[Feature] Chosun: North Korea’s Love-Hate Relationship with History
North Korea calls itself “Chosun”, but does not recognize the historical Chosun
In Korean, North Korea does not call itself Korea or North Korea. The official title of the DPRK in Korean is “Democratic People’s Republic of Chosun.” In addition, North Koreans don’t refer to themselves as Koreans or North Koreans. Instead, they refer to their country colloquially as Chosun, while South Korea is “southern Chosun” and inhabited by “southern Chosun people”.
“Chosun” refers to the Chosun Dynasty (AD 1392-1897) which ruled over Korea for five centuries. In this way, the DPRK asserts its historical legitimacy. But with North Korea’s rulers being appointed through hereditary succession, and as it continues to operate on a basis of dynastic absolutism evocative of past Korean rule, South Koreans who criticize North Korea sarcastically refer to the country as being “exactly like the Chosun Dynasty.”
Strangely enough, despite naming itself after the Chosun Dynasty, the DPRK actually scorns it. In North Korea, the phrase “Chosun Dynasty” or Chosun Era is never used; when talking about that period of Korean history, the era is simply called the “feudal era.”
North Korean refugee Lee Young-ju explained, “I first heard the term ‘Chosun Era’ from a South Korean friend, while we were watching a historical drama. That’s because in North Korea we call it the “feudal era.” We only discuss the negative elements of the era, and only see the flaws.”
According to Lee, North Korea teaches that the founder of the Chosun Dynasty, Lee Sung-gye, was a traitor of the Korean people. Furthermore, they explain that future generations of Koreans suffered due to the corruption of the Chosun Dynasty.
This is similar to how North Korea pours scorn on Japan for its occupation of Korea, accusing them of presiding over the exploitation poor Korean peasants – despite itself presiding over similar atrocities and suffering.
North Korean refugee Go Ji-ae expanded by saying, “When agents patrolling the jangmadang (public markets) arbitrarily confiscate stallholders’ goods, some older people refuse to contain their anger. They shout: “왜놈 순사보다 더 한 놈아!” (“You are worse than the Japanese Imperials!”) In the past, they would have been sent to a re-education center for saying such a thing, but as officials can see that it’s not just one person, they haven’t been able to arrest them.”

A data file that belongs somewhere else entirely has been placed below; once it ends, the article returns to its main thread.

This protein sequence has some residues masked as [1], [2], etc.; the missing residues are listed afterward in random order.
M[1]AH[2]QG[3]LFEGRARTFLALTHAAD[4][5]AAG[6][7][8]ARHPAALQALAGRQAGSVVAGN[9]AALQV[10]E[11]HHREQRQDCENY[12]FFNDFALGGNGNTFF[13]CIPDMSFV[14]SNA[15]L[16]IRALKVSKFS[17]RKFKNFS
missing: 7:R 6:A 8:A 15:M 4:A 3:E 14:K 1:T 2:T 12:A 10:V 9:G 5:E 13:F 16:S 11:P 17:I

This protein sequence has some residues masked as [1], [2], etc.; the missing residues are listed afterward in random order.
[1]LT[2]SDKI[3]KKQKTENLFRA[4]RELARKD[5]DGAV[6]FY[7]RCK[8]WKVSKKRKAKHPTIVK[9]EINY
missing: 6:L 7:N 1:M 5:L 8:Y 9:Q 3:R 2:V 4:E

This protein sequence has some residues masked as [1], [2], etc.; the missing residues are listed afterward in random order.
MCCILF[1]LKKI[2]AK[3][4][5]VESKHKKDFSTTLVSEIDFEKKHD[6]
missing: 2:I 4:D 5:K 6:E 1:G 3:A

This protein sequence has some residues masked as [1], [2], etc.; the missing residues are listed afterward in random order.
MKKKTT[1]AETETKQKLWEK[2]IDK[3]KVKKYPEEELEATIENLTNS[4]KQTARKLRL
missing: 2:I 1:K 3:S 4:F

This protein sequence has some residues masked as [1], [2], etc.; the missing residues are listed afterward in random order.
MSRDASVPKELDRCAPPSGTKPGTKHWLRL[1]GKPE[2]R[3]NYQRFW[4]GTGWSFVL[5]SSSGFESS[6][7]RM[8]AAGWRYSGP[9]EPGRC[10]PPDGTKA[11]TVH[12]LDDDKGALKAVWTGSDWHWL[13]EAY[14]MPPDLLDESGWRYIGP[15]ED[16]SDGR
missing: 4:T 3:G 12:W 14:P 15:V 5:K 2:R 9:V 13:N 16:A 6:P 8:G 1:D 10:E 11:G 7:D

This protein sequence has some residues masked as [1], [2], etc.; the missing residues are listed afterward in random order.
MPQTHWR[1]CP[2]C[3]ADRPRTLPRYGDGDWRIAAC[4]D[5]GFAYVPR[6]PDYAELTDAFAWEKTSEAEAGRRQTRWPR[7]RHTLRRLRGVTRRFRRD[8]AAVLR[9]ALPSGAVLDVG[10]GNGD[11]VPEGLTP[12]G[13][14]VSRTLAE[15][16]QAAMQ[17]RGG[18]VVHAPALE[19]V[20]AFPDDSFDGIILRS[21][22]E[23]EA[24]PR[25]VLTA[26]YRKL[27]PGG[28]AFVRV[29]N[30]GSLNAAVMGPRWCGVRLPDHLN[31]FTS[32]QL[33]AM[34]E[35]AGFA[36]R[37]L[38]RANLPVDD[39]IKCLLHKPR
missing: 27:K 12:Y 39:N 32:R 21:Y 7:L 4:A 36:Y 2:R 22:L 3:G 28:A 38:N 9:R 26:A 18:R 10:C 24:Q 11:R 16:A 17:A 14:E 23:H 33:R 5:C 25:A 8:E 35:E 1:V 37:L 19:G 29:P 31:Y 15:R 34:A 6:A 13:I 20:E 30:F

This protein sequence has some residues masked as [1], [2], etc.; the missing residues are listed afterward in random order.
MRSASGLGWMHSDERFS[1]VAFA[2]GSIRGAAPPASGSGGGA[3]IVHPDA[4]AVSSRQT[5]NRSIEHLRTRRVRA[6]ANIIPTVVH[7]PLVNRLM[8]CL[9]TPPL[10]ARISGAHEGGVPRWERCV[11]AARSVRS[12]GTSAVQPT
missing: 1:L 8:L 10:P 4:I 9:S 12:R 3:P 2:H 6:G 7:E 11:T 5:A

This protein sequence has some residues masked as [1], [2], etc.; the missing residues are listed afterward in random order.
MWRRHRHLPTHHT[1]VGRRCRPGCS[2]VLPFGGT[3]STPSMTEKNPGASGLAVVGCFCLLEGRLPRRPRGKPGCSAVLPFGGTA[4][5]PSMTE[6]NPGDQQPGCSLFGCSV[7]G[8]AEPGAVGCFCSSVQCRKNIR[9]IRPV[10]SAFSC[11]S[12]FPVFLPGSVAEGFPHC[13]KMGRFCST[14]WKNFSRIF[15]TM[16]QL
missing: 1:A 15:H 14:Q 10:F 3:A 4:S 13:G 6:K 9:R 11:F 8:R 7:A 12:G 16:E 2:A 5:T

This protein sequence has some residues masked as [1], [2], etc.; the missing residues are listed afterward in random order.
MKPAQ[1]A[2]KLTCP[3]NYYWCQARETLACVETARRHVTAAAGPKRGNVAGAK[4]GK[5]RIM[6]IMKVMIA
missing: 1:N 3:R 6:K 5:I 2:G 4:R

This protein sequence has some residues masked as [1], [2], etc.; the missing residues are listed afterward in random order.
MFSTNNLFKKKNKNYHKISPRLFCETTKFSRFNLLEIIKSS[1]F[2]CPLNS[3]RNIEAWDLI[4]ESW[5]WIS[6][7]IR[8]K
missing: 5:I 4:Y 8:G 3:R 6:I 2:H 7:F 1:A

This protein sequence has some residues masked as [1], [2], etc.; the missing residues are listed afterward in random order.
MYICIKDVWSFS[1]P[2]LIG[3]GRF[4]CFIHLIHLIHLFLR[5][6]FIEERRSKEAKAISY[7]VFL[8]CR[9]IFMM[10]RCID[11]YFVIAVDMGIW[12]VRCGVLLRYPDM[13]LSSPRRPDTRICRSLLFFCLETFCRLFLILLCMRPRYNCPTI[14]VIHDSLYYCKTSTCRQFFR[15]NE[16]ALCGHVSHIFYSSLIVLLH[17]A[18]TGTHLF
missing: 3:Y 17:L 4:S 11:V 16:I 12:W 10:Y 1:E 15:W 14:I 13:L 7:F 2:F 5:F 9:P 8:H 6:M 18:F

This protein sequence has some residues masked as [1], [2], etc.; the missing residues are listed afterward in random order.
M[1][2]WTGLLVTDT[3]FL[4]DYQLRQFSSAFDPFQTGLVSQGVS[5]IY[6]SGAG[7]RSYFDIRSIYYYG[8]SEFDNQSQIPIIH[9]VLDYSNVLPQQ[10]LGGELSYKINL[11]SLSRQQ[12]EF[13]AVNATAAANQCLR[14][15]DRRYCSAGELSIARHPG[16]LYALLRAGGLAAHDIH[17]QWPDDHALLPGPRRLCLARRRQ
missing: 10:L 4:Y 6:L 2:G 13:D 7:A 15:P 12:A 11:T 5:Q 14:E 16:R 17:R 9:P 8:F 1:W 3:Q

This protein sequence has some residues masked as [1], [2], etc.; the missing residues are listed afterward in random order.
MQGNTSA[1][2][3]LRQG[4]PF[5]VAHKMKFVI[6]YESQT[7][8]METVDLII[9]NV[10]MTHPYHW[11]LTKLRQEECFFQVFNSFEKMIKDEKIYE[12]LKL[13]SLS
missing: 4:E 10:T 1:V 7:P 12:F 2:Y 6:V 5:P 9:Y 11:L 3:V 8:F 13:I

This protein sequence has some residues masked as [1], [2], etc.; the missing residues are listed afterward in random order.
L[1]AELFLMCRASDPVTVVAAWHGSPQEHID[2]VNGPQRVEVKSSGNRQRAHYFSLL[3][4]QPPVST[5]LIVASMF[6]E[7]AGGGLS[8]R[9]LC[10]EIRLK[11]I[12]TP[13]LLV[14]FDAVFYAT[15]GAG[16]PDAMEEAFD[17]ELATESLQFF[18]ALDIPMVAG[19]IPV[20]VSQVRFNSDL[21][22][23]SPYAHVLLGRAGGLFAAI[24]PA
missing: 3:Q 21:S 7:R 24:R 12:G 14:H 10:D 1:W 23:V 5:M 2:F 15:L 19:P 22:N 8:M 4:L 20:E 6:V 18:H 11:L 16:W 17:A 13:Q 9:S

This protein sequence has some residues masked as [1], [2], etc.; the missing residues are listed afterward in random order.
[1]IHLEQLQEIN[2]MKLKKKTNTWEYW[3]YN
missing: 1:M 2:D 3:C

A Fear of Histories Not Written by Oneself
Although North Korea officially criticizes the Chosun dynasty’s policy of seclusion, a look at North Korea’s current policies makes such a statement seem absurd. Lately, the Kaesong Industrial Complex, a major facility for exchange between North and South Korea, was shut down at its instigation. The DPRK frequently blocks itself from other opportunities of exchange with foreign countries – especially, it appears, if it threatens their monopoly over information flow among its people.
Outsiders may naturally interpret North Korea’s isolationist policies as a reaction to external factors, compounded by the state’s insecurity and fear of foreign imperialism. Indeed, this is what DPRK propaganda leads one to believe. Yet it is just as reasonable to consider its isolation a deliberate policy sustained by domestic priorities: the need for total informational control.
Despite their differences, the dozen or so high-level defectors who we have spoken to over the last few weeks – each privy to a part of the workings of the DPRK – adhere to the view that North Korea is isolationist primarily out of domestic concerns related to regime stability, rather than due to factors related to its relations with foreign countries.
According to one of them, “North Korea is different from China in that the state is more vulnerable to the negative consequences of opening up than China ever was. The legitimacy of the Kims and the entire foundation of the state lies on many historical fabrications, the maintenance of which depends on a closed society.”
The fabrications include the story that Kim Il-sung both freed the Korean people from Japan and defended it from American invasion. If ordinary North Koreans realized that there were alternative narratives, and above all, that many world leaders did not support Kim as being the defender of the Korean (Chosun) people (the state places enormous emphasis on this international legitimacy in the domestic sphere), the Kims would likely lose their basis of authority among those whose support of the status quo primarily rests on ideological beliefs.
North Korea’s use of “Chosun” in its official name, while at the same time deriding the Chosun Dynasty, and its fear of historical pluralism: these betray its love-hate relationship with history.